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We read with great interest the article by James et al. (1)in a recent issue of the Journal.
We were puzzled by the finding that C-reactive protein (CRP) was related to 30-day mortality, but not to the occurrence of myocardial infarction (MI). Indeed, as shown by Table 3, not only was CRP unrelated to MI, but patients with a CRP value ≥1.84 mg/l had a paradoxically lower probability of MI than did patients with values <1.84 mg/l (odds ratio 0.76, 95% confidence interval 0.59 to 0.98, p = 0.03). We believe that these findings can be explained by considering the potential relation (not addressed in the report) between high CRP values and impaired left ventricular (LV) function. Indeed, patients in the fourth CRP quartile had a higher rate of presentation with heart failure than did patients included in the other quartiles (p < 0.001). Moreover, as shown in Table 2 of the study, a strict relation existed between median troponin T values and CRP (0.04, 0.08, 0.1, and 0.3 μg/l being, respectively, the troponin T values in the four CRP quartiles, p < 0.001). It is likely that high CRP values would reflect large infarcts with impairment of LV function, an important predictor of early death, not necessarily related to the occurrence of a subsequent MI.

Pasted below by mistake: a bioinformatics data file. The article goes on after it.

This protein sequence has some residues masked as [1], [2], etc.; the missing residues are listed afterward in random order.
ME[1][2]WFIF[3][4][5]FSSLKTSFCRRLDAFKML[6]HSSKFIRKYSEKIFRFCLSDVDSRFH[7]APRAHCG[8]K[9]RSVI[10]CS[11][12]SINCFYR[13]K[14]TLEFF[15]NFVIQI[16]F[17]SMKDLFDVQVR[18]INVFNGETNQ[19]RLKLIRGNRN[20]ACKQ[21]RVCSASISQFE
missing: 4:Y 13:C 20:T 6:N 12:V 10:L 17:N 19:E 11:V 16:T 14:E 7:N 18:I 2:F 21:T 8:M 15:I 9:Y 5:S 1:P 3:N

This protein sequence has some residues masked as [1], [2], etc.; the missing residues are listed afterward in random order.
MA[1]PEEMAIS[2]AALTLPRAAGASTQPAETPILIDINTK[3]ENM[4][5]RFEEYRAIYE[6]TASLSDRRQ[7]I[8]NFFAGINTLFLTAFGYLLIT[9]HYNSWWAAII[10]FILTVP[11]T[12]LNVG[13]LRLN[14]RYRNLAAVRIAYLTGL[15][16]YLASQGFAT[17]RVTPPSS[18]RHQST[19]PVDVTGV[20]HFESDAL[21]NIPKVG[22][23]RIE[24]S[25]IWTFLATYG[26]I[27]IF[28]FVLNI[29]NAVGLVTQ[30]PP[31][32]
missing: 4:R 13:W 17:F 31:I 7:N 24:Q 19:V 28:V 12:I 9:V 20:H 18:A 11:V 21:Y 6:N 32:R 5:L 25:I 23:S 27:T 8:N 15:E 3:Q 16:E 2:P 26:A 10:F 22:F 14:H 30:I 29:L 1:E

Unfortunately, the investigators (1)did not include in the multivariable analysis any index of LV function; therefore, the independent prognostic predictivity of CRP remains questionable. Moreover, the researchers state that “the levels of troponin and CRP provide important, different and complementary prognostic information… . The combination of both markers allows the best prediction of mortality.” We do not share such enthusiastic comment. Table 4 in the James et al. (1)study (“Mortality at 30 Days in Relation to Quartiles of Troponin T and CRP”) shows that patients with the highest values of troponin T (>0.47 μg/l) and CRP (>9.62 mg/l) had a 9.1% death rate, which is not very different, on clinical grounds, from the 7.4% death rate of all patients included in the highest troponin T quartile (the clinical relevance of the 3.6% mortality in the first CRP quartile being affected by the small number of patients in that subgroup, n = 250). In contrast, in the lowest troponin T quartile (<0.01 μg/l), the death rate was 1.4% in patients with the highest CRP values (>9.62 mg/l), not dissimilar from the 1.1% death rate of all patients with <0.01 μg/l troponin levels. From these data it seems that CRP does not provide any additional important prognostic information to the simple knowledge of troponin T values.
- American College of Cardiology Foundation